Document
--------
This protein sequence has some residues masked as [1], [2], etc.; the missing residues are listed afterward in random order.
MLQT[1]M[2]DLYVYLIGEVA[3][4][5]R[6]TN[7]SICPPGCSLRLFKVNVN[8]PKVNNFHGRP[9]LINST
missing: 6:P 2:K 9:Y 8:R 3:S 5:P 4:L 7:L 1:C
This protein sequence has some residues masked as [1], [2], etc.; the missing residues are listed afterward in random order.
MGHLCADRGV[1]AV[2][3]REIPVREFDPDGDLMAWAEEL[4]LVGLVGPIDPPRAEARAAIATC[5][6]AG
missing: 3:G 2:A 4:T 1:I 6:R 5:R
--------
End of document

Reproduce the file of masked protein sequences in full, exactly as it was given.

This protein sequence has some residues masked as [1], [2], etc.; the missing residues are listed afterward in random order.
MLQT[1]M[2]DLYVYLIGEVA[3][4][5]R[6]TN[7]SICPPGCSLRLFKVNVN[8]PKVNNFHGRP[9]LINST
missing: 6:P 2:K 9:Y 8:R 3:S 5:P 4:L 7:L 1:C
This protein sequence has some residues masked as [1], [2], etc.; the missing residues are listed afterward in random order.
MGHLCADRGV[1]AV[2][3]REIPVREFDPDGDLMAWAEEL[4]LVGLVGPIDPPRAEARAAIATC[5][6]AG
missing: 3:G 2:A 4:T 1:I 6:R 5:R